The Weekend Buzz, while you were wondering how a lineup as good as the Rays' can keep going nine innings (or even 8 2/3 innings) without a hit ...
1. History in Toronto. So what's more impressive, two home runs (and two other hits) in a major-league debut, or 17 strikeouts in a complete-game one-hitter?
J.P. Arencibia, or
|Brandon Morrow joins an impressive club that includes Nolan Ryan and Pedro Martinez. (AP)|
First, the Blue Jays hit eight home runs in Saturday's 17-11 win, with two of them by Arencibia, the fourth guy in modern big-league history to debut with two home runs (and the first with two homers and two other hits). Then Sunday, Morrow became the fifth guy in modern major-league history to fan 17 in a no-hitter or one-hitter.
What's more impressive? Well, the list Morrow joined is more impressive than the one Arencibia joined.
The no-hit or one-hit, 17-K club: Nolan Ryan (1973), Kerry Wood (1998), Pedro Martinez (1999), Curt Schilling (2002), and now Morrow. Ryan's was the only no-hitter in the group.
The two-homer debut club: Bob Nieman (1951), Bert Campaneris (1964), Mark Quinn (1999), and now Arencibia. Charlie Reilly also did it in 1889, for whatever that's worth.
The guys with two homers in a debut combined to hit only 258 more big-league home runs (fewer than Javy Lopez). The guys with 17 strikeouts ... well, you may have heard of those guys.
2. History in New York. When Alex Rodriguez hit his 600th home run last week, he said that he's in a better place now than he was three years ago, when he hit his 500th homer. The reason, A-Rod said, was that he doesn't spend as much time talking to the media as he once did.
"Let my play do the talking," he said. "And not do a lot of talking off the field."
So what happened Saturday? A-Rod, while talking to a member of the media (FOX-TV's Joe Buck) on the field, was hit by a batting practice ball off Lance Berkman's bat. He was taken for X-rays and scratched from the lineup, putting the chase for 601 on hold for one more day.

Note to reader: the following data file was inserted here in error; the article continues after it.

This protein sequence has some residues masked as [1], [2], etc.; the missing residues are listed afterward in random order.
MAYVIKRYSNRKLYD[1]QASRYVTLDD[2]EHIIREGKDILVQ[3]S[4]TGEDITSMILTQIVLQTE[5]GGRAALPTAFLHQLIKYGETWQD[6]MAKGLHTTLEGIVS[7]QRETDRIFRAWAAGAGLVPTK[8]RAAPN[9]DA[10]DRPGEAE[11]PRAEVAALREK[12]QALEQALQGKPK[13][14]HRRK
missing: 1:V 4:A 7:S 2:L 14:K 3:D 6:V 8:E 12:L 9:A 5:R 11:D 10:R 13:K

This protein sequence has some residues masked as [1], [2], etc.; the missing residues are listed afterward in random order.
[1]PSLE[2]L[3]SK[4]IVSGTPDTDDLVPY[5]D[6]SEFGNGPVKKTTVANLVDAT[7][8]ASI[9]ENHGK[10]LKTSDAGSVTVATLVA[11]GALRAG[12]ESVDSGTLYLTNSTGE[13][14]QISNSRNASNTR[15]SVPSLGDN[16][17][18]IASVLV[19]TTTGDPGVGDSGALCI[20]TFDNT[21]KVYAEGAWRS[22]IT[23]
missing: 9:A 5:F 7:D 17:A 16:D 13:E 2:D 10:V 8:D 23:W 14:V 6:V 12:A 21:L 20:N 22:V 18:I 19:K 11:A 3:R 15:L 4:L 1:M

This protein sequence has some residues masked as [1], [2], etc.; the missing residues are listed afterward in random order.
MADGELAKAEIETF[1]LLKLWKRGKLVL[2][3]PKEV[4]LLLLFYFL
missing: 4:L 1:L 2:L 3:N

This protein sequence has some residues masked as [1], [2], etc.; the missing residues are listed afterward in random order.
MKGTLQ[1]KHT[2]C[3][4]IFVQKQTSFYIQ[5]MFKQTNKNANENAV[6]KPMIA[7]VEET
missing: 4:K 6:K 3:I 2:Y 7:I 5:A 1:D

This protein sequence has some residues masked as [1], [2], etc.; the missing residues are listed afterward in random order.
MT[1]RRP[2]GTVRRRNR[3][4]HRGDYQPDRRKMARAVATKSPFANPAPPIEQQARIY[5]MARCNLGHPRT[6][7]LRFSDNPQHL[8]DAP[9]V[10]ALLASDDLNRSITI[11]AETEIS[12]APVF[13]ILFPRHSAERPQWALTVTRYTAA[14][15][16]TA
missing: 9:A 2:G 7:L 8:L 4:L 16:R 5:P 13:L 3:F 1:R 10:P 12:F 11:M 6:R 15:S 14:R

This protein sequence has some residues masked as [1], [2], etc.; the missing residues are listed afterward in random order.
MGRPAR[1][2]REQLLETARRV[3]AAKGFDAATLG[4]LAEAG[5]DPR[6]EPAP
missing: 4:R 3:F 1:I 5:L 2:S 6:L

3. History in Milwaukee? The chase for 600 saves is nothing like the chase for 600 home runs, as Trevor Hoffman would tell you. Hoffman's 597th save finally showed up Saturday night, when he finished off the Brewers' 5-2 win over the Astros for his first save since May.
|Rays at Jays|
This spring, when all the talk in Braves camp was about Jason Heyward, manager Bobby Cox was already talking about Mike Minor. 3 to watch >>
Hoffman apparently has convinced Brewers manager Ken Macha to entrust him with a few three-run ninth-inning leads, in hopes of getting to 600 before this season (and perhaps his career) is over.
4. Trouble in Tampa Bay? Longoria's ninth-inning hit allowed the Rays to avoid an amazing third no-hit loss this year. It didn't help Tampa Bay avoid being swept in Toronto. Even worse, the Rays had to send two starting pitchers -- both Jeff Niemann and Wade Davis -- back home to see a doctor. Both Niemann and Davis were complaining of soreness in the back of the shoulder.
5. Hope in Baltimore. Buck Showalter takes over as manager, and the Orioles immediately win four in a row and five out of six. And the team-owned MASN TV network announces improved ratings. Next thing you know, they'll put crabcakes back on the nightly menu in the Camden Yards press room.
6. No hope in Kansas City? Zack Greinke's timing could have been better. A day after telling the Kansas City Star that he was depressed about the Royals' near future, Greinke gave up six runs Friday night against the offensively-challenged Mariners. Greinke's assessment of the Royals will probably have more impact than his one bad game, though. No matter how good the Royals' farm system is -- and opposing scouts say it's pretty good -- it won't be easy to convince fans when they can't convince their best player. "There's no reason for me to get real excited about it," Greinke told the Star's Bob Dutton. "Because the chance of more than one of [the top prospects] making a major impact by the time my contract is up is pretty slim."
7. Red Sox sign Carlos Delgado. Delgado, who turned 38 in June, is determined to prove he can still play. The Red Sox, who signed him to a minor-league contract, are willing to try to find out. Meanwhile, according to sources, teams that showed recent interest in signing Jermaine Dye (Tampa Bay was one) were told that Dye was no longer interested in playing this year.
8. Pirates fire coaches. And that means that Gary Varsho and Joe Kerrigan won't get to watch Pedro Alvarez singlehandedly try to turn the Pirates into a winning team.
9. Mets fire Alex Cora. According to the New York Times, Jeff Francoeur said he and other Mets veterans were "dismayed and confused" by management's decision to release Alex Cora, who needed just 18 more games to vest a $2 million option for 2011. Cora is a good guy and a nice clubhouse presence, but he was hitting .207 with a .543 OPS, and the Mets were a game under .500 and eight games out of first place. Doesn't sound too confusing, does it?